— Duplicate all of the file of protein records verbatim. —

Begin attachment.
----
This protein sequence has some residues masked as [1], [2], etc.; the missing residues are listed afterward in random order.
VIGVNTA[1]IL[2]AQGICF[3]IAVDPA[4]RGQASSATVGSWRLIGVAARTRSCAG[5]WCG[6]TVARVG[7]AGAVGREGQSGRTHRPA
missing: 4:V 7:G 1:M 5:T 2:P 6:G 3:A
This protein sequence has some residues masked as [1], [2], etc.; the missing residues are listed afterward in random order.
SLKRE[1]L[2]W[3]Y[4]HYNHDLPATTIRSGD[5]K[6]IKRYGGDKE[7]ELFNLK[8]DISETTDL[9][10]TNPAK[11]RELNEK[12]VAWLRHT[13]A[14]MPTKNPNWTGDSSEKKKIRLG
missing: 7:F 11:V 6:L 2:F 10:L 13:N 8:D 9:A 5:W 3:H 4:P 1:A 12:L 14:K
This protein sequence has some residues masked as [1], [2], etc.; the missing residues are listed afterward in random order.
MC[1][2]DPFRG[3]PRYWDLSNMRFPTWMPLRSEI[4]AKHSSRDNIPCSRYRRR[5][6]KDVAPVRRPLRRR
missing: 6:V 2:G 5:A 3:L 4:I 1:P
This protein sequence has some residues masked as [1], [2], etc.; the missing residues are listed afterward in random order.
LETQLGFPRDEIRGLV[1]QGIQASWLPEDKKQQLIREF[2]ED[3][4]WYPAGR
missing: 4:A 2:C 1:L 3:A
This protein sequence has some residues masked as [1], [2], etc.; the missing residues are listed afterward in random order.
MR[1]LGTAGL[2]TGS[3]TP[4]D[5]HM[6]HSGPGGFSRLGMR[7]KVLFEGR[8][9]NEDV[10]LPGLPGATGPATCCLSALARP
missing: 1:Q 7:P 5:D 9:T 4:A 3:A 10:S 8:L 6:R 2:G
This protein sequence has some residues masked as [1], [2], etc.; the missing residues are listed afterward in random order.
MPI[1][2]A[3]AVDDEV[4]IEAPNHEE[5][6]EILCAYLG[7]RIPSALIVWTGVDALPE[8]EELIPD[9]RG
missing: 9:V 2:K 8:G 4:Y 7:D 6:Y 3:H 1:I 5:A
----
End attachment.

This protein sequence has some residues masked as [1], [2], etc.; the missing residues are listed afterward in random order.
VIGVNTA[1]IL[2]AQGICF[3]IAVDPA[4]RGQASSATVGSWRLIGVAARTRSCAG[5]WCG[6]TVARVG[7]AGAVGREGQSGRTHRPA
missing: 4:V 7:G 1:M 5:T 2:P 6:G 3:A
This protein sequence has some residues masked as [1], [2], etc.; the missing residues are listed afterward in random order.
SLKRE[1]L[2]W[3]Y[4]HYNHDLPATTIRSGD[5]K[6]IKRYGGDKE[7]ELFNLK[8]DISETTDL[9][10]TNPAK[11]RELNEK[12]VAWLRHT[13]A[14]MPTKNPNWTGDSSEKKKIRLG
missing: 7:F 11:V 6:L 2:F 10:L 13:N 8:D 9:A 5:W 3:H 4:P 1:A 12:L 14:K
This protein sequence has some residues masked as [1], [2], etc.; the missing residues are listed afterward in random order.
MC[1][2]DPFRG[3]PRYWDLSNMRFPTWMPLRSEI[4]AKHSSRDNIPCSRYRRR[5][6]KDVAPVRRPLRRR
missing: 6:V 2:G 5:A 3:L 4:I 1:P
This protein sequence has some residues masked as [1], [2], etc.; the missing residues are listed afterward in random order.
LETQLGFPRDEIRGLV[1]QGIQASWLPEDKKQQLIREF[2]ED[3][4]WYPAGR
missing: 4:A 2:C 1:L 3:A
This protein sequence has some residues masked as [1], [2], etc.; the missing residues are listed afterward in random order.
MR[1]LGTAGL[2]TGS[3]TP[4]D[5]HM[6]HSGPGGFSRLGMR[7]KVLFEGR[8][9]NEDV[10]LPGLPGATGPATCCLSALARP
missing: 1:Q 7:P 5:D 9:T 4:A 3:A 10:S 8:L 6:R 2:G
This protein sequence has some residues masked as [1], [2], etc.; the missing residues are listed afterward in random order.
MPI[1][2]A[3]AVDDEV[4]IEAPNHEE[5][6]EILCAYLG[7]RIPSALIVWTGVDALPE[8]EELIPD[9]RG
missing: 9:V 2:K 8:G 4:Y 7:D 6:Y 3:H 1:I 5:A